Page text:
Over the last 10 years, a relatively behind-the-scenes global triumph has been taking place, improving prospects for a better
Together, we can halt the rise in diabetes and provide care to improve quality of life for the millions of people living with the disease.
Dr. Margaret Chan, director-general of the World Health Organization, added that "the level of alarm is extremely high."
The call for increased investment in noncommunicable diseases is growing louder, from rural hospital doctors to the 12 first ladies in Africa who are calling for more financing to fight cancer on the continent. These voices can no longer remain unanswered.
Ebola: Cutting-Edge Science Offers Hope for Containing the Most Severe Acute Health Emergency in Modern Times
While many difficult scientific issues remain to be resolved, one thing is clear: WHO and its scientific and industry partners are making sure that no stone is left unturned, that no international standards for safety and quality are compromised.
Without fundamental public health infrastructures in place, no country is stable, no society is secure, no resilience exists to withstand the shocks that our 21st-century world is delivering with ever-greater frequency and force.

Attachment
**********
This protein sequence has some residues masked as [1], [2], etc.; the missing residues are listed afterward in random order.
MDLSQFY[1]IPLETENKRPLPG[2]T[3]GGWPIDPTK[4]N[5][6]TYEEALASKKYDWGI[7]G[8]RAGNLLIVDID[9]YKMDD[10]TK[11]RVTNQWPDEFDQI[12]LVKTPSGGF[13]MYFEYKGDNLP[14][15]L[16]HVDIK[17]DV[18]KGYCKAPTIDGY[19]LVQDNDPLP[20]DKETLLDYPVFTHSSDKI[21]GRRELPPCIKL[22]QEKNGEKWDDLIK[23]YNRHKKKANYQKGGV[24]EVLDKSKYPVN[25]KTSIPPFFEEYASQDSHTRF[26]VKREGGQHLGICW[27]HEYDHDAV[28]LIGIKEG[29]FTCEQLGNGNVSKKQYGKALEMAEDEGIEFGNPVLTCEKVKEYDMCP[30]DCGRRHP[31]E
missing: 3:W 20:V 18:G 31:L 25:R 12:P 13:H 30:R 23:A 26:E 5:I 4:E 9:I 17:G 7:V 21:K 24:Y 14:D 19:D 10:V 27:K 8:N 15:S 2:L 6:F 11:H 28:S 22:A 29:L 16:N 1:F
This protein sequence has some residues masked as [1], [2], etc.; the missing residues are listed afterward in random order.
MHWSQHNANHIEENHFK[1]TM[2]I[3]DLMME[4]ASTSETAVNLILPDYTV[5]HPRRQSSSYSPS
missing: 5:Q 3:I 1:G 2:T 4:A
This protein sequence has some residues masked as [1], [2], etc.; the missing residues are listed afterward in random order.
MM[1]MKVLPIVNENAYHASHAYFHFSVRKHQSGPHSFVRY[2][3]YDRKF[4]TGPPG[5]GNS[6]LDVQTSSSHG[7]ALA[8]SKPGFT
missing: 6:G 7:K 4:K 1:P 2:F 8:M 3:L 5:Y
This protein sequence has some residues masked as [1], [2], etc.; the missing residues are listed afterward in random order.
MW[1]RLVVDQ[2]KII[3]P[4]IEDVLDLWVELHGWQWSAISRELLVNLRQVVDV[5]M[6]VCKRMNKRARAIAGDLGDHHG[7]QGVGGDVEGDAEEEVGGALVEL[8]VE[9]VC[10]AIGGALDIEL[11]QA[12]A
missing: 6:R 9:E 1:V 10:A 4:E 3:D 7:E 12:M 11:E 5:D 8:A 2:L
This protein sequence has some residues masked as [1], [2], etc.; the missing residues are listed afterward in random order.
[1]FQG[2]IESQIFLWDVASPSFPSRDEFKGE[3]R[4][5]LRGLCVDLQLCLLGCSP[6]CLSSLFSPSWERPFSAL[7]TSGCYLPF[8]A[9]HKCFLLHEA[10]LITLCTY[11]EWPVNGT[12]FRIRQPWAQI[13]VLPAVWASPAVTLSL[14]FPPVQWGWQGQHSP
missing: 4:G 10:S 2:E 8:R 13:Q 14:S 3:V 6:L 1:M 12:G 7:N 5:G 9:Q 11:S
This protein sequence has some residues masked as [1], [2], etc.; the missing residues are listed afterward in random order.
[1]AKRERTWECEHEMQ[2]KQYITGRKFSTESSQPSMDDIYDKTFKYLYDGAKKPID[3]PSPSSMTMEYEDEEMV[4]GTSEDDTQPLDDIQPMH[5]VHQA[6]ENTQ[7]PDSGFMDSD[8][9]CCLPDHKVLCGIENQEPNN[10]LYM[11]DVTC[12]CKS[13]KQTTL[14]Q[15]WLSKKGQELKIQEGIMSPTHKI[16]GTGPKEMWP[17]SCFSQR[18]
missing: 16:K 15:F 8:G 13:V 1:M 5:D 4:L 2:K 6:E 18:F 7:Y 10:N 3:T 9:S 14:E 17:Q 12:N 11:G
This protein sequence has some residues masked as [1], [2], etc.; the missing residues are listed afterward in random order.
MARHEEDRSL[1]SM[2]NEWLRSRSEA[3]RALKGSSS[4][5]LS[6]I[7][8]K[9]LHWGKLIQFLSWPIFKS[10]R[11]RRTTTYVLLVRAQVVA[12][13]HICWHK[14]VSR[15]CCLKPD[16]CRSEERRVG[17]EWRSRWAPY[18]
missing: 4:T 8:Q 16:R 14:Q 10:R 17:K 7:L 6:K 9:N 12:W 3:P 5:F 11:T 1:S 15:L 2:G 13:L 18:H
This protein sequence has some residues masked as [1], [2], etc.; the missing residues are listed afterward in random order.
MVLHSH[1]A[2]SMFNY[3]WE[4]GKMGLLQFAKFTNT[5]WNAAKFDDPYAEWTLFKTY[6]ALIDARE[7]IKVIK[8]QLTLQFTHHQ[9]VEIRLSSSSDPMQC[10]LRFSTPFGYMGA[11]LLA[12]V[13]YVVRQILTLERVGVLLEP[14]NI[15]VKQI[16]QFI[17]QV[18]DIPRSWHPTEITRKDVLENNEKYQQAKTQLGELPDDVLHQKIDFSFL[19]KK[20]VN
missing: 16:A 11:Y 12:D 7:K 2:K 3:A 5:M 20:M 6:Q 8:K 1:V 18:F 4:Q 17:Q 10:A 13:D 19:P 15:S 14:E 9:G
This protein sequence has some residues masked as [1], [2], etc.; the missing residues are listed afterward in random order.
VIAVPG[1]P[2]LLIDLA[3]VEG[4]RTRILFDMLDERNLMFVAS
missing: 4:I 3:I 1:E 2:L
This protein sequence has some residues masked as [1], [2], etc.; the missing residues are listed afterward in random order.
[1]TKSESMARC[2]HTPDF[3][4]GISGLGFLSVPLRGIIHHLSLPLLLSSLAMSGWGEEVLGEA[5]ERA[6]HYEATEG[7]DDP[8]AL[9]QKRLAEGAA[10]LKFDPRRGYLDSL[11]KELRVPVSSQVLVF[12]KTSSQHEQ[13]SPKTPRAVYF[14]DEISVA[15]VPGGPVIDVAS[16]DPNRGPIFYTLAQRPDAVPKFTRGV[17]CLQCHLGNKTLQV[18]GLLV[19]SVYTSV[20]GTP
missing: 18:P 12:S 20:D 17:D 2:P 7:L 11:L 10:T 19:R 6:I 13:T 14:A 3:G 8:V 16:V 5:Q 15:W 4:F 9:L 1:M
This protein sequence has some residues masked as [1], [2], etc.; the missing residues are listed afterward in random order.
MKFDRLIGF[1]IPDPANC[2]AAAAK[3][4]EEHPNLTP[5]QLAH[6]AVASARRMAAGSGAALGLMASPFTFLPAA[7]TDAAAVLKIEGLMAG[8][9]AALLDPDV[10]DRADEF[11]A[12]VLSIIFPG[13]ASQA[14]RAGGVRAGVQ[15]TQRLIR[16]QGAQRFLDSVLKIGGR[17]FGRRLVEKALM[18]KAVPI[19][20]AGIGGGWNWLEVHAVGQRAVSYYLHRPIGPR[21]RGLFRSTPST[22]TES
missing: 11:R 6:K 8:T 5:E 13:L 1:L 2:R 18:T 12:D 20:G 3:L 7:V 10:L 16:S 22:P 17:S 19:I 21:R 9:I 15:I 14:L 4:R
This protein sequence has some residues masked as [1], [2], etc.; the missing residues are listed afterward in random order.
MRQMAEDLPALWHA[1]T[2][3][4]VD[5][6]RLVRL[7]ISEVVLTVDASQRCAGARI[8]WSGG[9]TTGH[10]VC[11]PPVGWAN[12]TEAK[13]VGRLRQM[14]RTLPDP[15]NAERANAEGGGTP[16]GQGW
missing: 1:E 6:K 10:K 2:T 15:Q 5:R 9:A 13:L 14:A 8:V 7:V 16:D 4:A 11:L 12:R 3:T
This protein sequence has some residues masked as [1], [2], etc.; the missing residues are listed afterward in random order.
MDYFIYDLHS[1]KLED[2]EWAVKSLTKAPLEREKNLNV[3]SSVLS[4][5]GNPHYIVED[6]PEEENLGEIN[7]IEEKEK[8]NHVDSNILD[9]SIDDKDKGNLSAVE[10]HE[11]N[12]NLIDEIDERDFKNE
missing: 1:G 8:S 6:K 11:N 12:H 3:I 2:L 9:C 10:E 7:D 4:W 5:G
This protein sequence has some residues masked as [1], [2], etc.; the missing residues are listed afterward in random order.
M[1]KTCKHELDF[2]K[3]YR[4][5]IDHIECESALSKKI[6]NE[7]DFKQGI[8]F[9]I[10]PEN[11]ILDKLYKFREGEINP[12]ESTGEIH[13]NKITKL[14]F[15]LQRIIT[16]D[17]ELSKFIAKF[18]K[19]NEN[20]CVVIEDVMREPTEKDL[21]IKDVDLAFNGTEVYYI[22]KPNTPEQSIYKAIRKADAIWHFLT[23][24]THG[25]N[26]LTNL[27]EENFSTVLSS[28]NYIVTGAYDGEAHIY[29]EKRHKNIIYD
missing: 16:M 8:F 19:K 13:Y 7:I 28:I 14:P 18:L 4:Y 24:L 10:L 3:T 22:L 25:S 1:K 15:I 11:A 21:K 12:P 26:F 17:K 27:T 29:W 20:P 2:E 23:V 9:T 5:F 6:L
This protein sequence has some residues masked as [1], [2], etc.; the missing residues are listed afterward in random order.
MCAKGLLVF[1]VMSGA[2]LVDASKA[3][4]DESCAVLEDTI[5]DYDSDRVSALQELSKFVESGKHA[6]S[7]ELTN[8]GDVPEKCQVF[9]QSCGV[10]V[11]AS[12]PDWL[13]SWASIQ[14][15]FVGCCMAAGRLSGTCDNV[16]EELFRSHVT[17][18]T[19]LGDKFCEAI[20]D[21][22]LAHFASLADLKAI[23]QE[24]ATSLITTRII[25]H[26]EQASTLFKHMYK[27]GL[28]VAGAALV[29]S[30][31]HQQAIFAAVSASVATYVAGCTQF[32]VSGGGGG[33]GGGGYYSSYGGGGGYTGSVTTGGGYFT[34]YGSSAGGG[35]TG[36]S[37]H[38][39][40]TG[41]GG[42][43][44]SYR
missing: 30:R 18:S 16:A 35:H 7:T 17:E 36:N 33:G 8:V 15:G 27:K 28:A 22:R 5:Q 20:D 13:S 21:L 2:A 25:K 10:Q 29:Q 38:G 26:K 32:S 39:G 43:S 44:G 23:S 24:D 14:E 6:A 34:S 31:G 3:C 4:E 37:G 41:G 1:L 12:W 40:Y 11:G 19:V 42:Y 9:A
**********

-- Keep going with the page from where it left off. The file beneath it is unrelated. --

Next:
The World Post
Meanwhile, the severe shortages of trained health workers, ambulances, supplies and hospital beds, as well as a lack of understanding
In my UN Special Envoy positions I have had the honor to work with some of the best policy makers, researchers, and practitioners of global health. And I am always excited when my path crosses with Dr. Margaret Chan, the Director-General of the World Health Organization.
We need to re-envision our lives and what "aging well" means. We are in a time of real change, of enormous challenges and opportunities. If we act now, we can actually create a world where aging is a boon and not a burden.